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Analyst Firm Claims PSVR 2 Launch Sales Are Low – But Is Sony Just Getting Started?

Analyst Firm Claims PSVR 2 Launch Sales Are Low – But Is Sony Just Getting Started?

PlayStation VR2 launch sales have been disappointing, analyst firm IDC claims.

IDC (International Data Corporation) is an analyst firm that sells reports detailing its estimates of market size, market share, and unit sales of popular product categories. Analysts use sources in the supply chain, though their accuracy can vary wildly, especially for lower volume products.

IDC told Bloomberg News that Sony is “likely” to have sold only around 270,000 PSVR 2 units between launch and the end of March.

In October, Bloomberg reported Sony was producing 2 million units for launch. But in January, the outlet reported Sony was disappointed with pre-orders and projections were cut “dramatically”. When asked about this, Sony only responded “we have not cut PlayStation VR2 production numbers”.

The original PlayStation VR took just under 8 months to sell 1 million units, so it’s too early to tell whether PSVR 2 is doing better or worse. As more games were released for the platform and holiday seasons saw attractive discounts on hardware bundles, PSVR went on to sell over 5 million units, despite its clunky setup and shoehorned Move controllers.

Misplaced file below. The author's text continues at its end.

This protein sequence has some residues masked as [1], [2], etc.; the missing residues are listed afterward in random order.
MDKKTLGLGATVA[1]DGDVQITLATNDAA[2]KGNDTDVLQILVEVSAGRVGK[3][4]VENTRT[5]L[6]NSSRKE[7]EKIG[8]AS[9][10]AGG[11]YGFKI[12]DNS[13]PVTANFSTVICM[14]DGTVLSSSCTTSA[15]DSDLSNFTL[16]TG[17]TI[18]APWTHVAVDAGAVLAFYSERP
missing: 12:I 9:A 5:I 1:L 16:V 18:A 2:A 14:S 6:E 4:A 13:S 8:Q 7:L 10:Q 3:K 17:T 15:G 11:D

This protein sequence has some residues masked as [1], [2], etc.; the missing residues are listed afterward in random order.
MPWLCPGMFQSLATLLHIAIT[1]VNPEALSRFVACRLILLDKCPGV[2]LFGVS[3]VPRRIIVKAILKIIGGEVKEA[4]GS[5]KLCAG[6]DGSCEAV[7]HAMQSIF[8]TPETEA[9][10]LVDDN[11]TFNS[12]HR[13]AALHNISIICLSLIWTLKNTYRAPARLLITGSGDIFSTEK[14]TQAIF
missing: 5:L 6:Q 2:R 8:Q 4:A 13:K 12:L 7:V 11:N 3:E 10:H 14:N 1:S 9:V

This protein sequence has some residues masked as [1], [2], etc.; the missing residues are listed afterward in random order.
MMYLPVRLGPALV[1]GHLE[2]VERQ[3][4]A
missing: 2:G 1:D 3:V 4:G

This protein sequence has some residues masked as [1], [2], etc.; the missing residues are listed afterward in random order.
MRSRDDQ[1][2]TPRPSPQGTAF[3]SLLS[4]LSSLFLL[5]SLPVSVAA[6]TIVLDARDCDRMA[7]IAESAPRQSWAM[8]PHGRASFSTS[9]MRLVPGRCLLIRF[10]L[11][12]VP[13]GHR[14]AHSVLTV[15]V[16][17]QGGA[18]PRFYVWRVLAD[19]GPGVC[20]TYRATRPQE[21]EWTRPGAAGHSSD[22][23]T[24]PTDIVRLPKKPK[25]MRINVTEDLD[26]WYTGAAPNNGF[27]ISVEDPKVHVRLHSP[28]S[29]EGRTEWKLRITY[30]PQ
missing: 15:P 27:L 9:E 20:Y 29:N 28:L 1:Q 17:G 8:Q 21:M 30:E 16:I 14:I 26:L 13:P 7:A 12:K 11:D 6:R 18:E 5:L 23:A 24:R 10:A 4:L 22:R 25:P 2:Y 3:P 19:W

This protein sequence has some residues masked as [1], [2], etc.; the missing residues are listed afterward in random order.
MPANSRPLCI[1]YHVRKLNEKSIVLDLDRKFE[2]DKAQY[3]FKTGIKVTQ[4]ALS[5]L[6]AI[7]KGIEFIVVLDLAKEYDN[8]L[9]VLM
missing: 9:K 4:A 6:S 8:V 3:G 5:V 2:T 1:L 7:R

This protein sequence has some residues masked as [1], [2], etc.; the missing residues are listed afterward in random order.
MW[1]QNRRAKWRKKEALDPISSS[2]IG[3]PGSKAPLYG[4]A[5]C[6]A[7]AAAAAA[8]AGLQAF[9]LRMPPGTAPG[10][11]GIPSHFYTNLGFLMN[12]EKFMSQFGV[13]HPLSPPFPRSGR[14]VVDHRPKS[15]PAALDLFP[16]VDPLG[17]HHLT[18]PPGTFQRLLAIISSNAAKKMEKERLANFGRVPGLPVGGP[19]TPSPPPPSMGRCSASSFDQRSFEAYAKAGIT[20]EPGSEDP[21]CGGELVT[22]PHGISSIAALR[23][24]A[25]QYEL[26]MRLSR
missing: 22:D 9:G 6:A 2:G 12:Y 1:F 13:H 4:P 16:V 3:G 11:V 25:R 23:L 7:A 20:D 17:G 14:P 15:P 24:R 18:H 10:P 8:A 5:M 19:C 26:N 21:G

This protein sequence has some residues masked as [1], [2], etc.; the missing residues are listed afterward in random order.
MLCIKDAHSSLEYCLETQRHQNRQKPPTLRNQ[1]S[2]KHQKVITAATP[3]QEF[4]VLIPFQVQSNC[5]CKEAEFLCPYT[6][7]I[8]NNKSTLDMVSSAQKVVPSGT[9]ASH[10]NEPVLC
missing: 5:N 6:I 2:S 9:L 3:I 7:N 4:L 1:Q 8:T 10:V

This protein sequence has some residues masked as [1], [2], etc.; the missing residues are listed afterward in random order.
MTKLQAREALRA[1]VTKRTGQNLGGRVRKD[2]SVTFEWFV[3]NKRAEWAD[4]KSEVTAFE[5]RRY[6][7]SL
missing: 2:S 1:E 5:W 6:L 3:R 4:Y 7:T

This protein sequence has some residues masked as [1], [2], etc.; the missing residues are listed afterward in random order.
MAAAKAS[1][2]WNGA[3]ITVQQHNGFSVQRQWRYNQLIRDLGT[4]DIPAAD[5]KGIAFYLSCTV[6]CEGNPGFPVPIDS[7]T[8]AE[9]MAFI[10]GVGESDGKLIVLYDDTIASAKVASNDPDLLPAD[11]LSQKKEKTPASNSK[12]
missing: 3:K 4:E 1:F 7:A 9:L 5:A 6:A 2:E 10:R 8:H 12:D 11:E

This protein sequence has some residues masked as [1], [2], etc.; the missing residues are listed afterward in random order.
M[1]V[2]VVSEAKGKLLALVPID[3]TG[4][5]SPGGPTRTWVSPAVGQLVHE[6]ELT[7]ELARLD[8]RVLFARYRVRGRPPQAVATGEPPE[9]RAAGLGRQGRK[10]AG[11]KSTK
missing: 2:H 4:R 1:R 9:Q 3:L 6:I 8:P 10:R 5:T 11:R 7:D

Sony May Be Just Getting Started

PlayStation VR2 isn’t yet sold by retailers such as Amazon or Best Buy (other than in Canada) and thus isn’t available in stores either.

It’s also one of the only major PlayStation products to launch early in the year. Almost every console releases close to the holiday season. While it already has some wide-appeal titles like Horizon Call Of The Mountain and Resident Evil Village, the system doesn’t support some of the most popular titles of the original such as Skyrim VR and Star Wars Squadrons.

The timing might set up Sony to treat PSVR 2’s introduction as a soft launch, with bigger and better new games – and perhaps ports of old games – planned to release over the next few years.

Will There Be A Price Cut?

Of course, simply expanding availability and releasing more games won’t make a difference if people can’t actually afford it. At $550, PlayStation VR2 is the most expensive first-party console accessory in history, priced higher than the console itself.

While there are undoubtedly some expensive components in PSVR 2, such as the HDR OLED displays, it’s unlikely to cost anywhere near $550 to make. Given that cinema mode (sort of) works on PC there is some degree of onboard compute. But the lack of a full-fledged high-end mobile chipset with battery, storage, and RAM and the use of fresnel lenses suggests Sony may be making a decent profit on the hardware. There could be plenty of room for a price cut to boost demand.

Price cuts in response to weak sales aren’t exactly unheard of in the VR market. The original Oculus Rift with Touch dropped from $800 to as low as $350 over its lifetime, and Meta recently cut Quest Pro from $1500 to $1000 just 4 months after launch. Given the current cost of living crisis and IDC’s estimate, could Sony be next? It's far too early to tell.

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